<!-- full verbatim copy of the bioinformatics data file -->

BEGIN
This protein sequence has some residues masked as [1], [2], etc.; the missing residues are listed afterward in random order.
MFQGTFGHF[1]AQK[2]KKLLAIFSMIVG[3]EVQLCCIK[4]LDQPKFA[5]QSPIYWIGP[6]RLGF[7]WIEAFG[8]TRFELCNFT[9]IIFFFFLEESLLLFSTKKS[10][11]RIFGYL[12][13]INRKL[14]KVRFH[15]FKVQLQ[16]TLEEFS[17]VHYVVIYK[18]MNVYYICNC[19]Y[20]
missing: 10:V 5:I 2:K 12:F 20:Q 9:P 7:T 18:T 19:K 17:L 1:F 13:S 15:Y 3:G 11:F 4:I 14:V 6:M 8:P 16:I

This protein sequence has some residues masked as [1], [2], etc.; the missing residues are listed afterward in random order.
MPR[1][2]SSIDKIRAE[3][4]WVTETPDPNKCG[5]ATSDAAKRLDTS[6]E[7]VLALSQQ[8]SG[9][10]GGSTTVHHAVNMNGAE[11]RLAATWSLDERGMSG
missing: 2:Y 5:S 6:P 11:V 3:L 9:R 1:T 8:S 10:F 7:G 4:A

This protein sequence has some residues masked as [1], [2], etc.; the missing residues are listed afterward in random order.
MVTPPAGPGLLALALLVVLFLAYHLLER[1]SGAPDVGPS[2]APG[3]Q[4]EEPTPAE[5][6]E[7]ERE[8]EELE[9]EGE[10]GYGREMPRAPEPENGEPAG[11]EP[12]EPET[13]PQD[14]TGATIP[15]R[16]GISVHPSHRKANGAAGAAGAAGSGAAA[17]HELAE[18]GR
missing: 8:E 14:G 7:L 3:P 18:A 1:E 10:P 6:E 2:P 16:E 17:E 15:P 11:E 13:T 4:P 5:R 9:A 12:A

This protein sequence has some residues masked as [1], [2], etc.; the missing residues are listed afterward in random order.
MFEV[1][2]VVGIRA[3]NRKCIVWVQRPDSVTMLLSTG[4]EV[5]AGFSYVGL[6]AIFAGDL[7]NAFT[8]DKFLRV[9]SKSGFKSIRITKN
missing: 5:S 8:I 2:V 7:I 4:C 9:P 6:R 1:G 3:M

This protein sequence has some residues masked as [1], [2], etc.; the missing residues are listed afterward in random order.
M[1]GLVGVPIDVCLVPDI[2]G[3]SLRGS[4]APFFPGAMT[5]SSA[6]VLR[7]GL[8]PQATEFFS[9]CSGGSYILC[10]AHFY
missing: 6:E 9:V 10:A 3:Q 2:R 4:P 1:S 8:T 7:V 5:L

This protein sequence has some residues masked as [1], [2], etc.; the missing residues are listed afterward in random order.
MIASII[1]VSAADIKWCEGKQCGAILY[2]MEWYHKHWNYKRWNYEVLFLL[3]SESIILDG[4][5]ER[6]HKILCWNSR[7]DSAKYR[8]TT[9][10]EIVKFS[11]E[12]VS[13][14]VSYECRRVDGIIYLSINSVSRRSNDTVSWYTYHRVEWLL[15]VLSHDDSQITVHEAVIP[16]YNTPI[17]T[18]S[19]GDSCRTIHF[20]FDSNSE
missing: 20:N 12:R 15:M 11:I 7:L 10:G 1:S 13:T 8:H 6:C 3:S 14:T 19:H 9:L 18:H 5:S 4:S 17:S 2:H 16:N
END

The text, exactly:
This protein sequence has some residues masked as [1], [2], etc.; the missing residues are listed afterward in random order.
MFQGTFGHF[1]AQK[2]KKLLAIFSMIVG[3]EVQLCCIK[4]LDQPKFA[5]QSPIYWIGP[6]RLGF[7]WIEAFG[8]TRFELCNFT[9]IIFFFFLEESLLLFSTKKS[10][11]RIFGYL[12][13]INRKL[14]KVRFH[15]FKVQLQ[16]TLEEFS[17]VHYVVIYK[18]MNVYYICNC[19]Y[20]
missing: 10:V 5:I 2:K 12:F 20:Q 9:P 7:T 18:T 19:K 17:L 1:F 13:S 15:Y 3:G 11:F 4:I 14:V 6:M 8:P 16:I

This protein sequence has some residues masked as [1], [2], etc.; the missing residues are listed afterward in random order.
MPR[1][2]SSIDKIRAE[3][4]WVTETPDPNKCG[5]ATSDAAKRLDTS[6]E[7]VLALSQQ[8]SG[9][10]GGSTTVHHAVNMNGAE[11]RLAATWSLDERGMSG
missing: 2:Y 5:S 6:P 11:V 3:L 9:R 1:T 8:S 10:F 7:G 4:A

This protein sequence has some residues masked as [1], [2], etc.; the missing residues are listed afterward in random order.
MVTPPAGPGLLALALLVVLFLAYHLLER[1]SGAPDVGPS[2]APG[3]Q[4]EEPTPAE[5][6]E[7]ERE[8]EELE[9]EGE[10]GYGREMPRAPEPENGEPAG[11]EP[12]EPET[13]PQD[14]TGATIP[15]R[16]GISVHPSHRKANGAAGAAGAAGSGAAA[17]HELAE[18]GR
missing: 8:E 14:G 7:L 3:P 18:A 1:E 10:P 6:E 2:P 16:E 17:E 15:P 11:E 13:T 4:P 5:R 9:A 12:A

This protein sequence has some residues masked as [1], [2], etc.; the missing residues are listed afterward in random order.
MFEV[1][2]VVGIRA[3]NRKCIVWVQRPDSVTMLLSTG[4]EV[5]AGFSYVGL[6]AIFAGDL[7]NAFT[8]DKFLRV[9]SKSGFKSIRITKN
missing: 5:S 8:I 2:V 7:I 4:C 9:P 6:R 1:G 3:M

This protein sequence has some residues masked as [1], [2], etc.; the missing residues are listed afterward in random order.
M[1]GLVGVPIDVCLVPDI[2]G[3]SLRGS[4]APFFPGAMT[5]SSA[6]VLR[7]GL[8]PQATEFFS[9]CSGGSYILC[10]AHFY
missing: 6:E 9:V 10:A 3:Q 2:R 4:P 1:S 8:T 7:V 5:L

This protein sequence has some residues masked as [1], [2], etc.; the missing residues are listed afterward in random order.
MIASII[1]VSAADIKWCEGKQCGAILY[2]MEWYHKHWNYKRWNYEVLFLL[3]SESIILDG[4][5]ER[6]HKILCWNSR[7]DSAKYR[8]TT[9][10]EIVKFS[11]E[12]VS[13][14]VSYECRRVDGIIYLSINSVSRRSNDTVSWYTYHRVEWLL[15]VLSHDDSQITVHEAVIP[16]YNTPI[17]T[18]S[19]GDSCRTIHF[20]FDSNSE
missing: 20:N 12:R 15:M 11:I 7:L 10:G 1:S 13:T 8:H 6:C 3:S 14:T 19:H 9:L 18:H 5:S 4:S 17:S 2:H 16:N